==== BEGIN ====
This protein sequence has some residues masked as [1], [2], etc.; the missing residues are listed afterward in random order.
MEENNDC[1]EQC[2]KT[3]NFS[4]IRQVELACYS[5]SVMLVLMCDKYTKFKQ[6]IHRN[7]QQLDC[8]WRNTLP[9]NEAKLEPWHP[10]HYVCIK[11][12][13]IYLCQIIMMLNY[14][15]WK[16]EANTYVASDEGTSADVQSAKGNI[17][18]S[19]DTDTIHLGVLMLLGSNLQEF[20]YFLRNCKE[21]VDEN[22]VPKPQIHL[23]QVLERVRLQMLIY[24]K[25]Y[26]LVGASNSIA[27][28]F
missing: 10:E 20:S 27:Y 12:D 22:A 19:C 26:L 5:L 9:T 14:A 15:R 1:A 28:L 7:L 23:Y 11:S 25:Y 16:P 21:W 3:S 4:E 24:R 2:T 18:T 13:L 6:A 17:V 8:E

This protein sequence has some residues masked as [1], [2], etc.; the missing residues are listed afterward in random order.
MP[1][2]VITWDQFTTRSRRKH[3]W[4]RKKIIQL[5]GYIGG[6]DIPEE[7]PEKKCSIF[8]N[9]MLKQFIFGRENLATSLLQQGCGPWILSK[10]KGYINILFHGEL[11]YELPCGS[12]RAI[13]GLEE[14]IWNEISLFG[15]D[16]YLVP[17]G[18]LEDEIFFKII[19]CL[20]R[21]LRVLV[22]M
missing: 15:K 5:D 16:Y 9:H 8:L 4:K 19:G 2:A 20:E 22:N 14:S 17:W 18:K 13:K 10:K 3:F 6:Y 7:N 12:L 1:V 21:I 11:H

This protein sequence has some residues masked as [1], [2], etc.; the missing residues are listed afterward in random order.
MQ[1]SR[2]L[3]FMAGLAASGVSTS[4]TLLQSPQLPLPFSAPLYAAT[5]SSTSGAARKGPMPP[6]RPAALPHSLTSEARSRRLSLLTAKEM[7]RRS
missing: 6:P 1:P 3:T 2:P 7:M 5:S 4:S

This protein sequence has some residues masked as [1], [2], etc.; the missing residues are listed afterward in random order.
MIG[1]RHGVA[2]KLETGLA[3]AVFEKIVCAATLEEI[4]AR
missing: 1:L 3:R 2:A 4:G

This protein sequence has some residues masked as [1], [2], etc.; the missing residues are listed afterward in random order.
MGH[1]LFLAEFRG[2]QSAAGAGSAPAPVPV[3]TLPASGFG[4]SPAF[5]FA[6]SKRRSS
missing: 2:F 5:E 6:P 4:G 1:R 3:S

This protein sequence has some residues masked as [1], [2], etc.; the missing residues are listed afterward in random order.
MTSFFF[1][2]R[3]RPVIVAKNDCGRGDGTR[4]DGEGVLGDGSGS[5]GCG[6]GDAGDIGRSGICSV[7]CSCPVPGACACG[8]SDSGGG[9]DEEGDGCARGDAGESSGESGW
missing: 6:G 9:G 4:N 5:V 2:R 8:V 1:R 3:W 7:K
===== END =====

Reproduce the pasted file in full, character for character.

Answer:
This protein sequence has some residues masked as [1], [2], etc.; the missing residues are listed afterward in random order.
MEENNDC[1]EQC[2]KT[3]NFS[4]IRQVELACYS[5]SVMLVLMCDKYTKFKQ[6]IHRN[7]QQLDC[8]WRNTLP[9]NEAKLEPWHP[10]HYVCIK[11][12][13]IYLCQIIMMLNY[14][15]WK[16]EANTYVASDEGTSADVQSAKGNI[17][18]S[19]DTDTIHLGVLMLLGSNLQEF[20]YFLRNCKE[21]VDEN[22]VPKPQIHL[23]QVLERVRLQMLIY[24]K[25]Y[26]LVGASNSIA[27][28]F
missing: 10:E 20:S 27:Y 12:D 22:A 19:C 26:L 5:L 9:T 14:A 15:R 1:A 28:L 7:L 23:Y 11:S 25:Y 16:P 21:W 3:S 4:E 24:R 2:T 18:T 13:L 6:A 17:V 8:E

This protein sequence has some residues masked as [1], [2], etc.; the missing residues are listed afterward in random order.
MP[1][2]VITWDQFTTRSRRKH[3]W[4]RKKIIQL[5]GYIGG[6]DIPEE[7]PEKKCSIF[8]N[9]MLKQFIFGRENLATSLLQQGCGPWILSK[10]KGYINILFHGEL[11]YELPCGS[12]RAI[13]GLEE[14]IWNEISLFG[15]D[16]YLVP[17]G[18]LEDEIFFKII[19]CL[20]R[21]LRVLV[22]M
missing: 15:K 5:D 16:Y 9:H 8:L 4:K 19:G 2:A 20:E 22:N 14:S 17:W 18:K 13:K 10:K 3:F 6:Y 7:N 12:L 1:V 21:I 11:H

This protein sequence has some residues masked as [1], [2], etc.; the missing residues are listed afterward in random order.
MQ[1]SR[2]L[3]FMAGLAASGVSTS[4]TLLQSPQLPLPFSAPLYAAT[5]SSTSGAARKGPMPP[6]RPAALPHSLTSEARSRRLSLLTAKEM[7]RRS
missing: 6:P 1:P 3:T 2:P 7:M 5:S 4:S

This protein sequence has some residues masked as [1], [2], etc.; the missing residues are listed afterward in random order.
MIG[1]RHGVA[2]KLETGLA[3]AVFEKIVCAATLEEI[4]AR
missing: 1:L 3:R 2:A 4:G

This protein sequence has some residues masked as [1], [2], etc.; the missing residues are listed afterward in random order.
MGH[1]LFLAEFRG[2]QSAAGAGSAPAPVPV[3]TLPASGFG[4]SPAF[5]FA[6]SKRRSS
missing: 2:F 5:E 6:P 4:G 1:R 3:S

This protein sequence has some residues masked as [1], [2], etc.; the missing residues are listed afterward in random order.
MTSFFF[1][2]R[3]RPVIVAKNDCGRGDGTR[4]DGEGVLGDGSGS[5]GCG[6]GDAGDIGRSGICSV[7]CSCPVPGACACG[8]SDSGGG[9]DEEGDGCARGDAGESSGESGW
missing: 6:G 9:G 4:N 5:V 2:R 8:V 1:R 3:W 7:K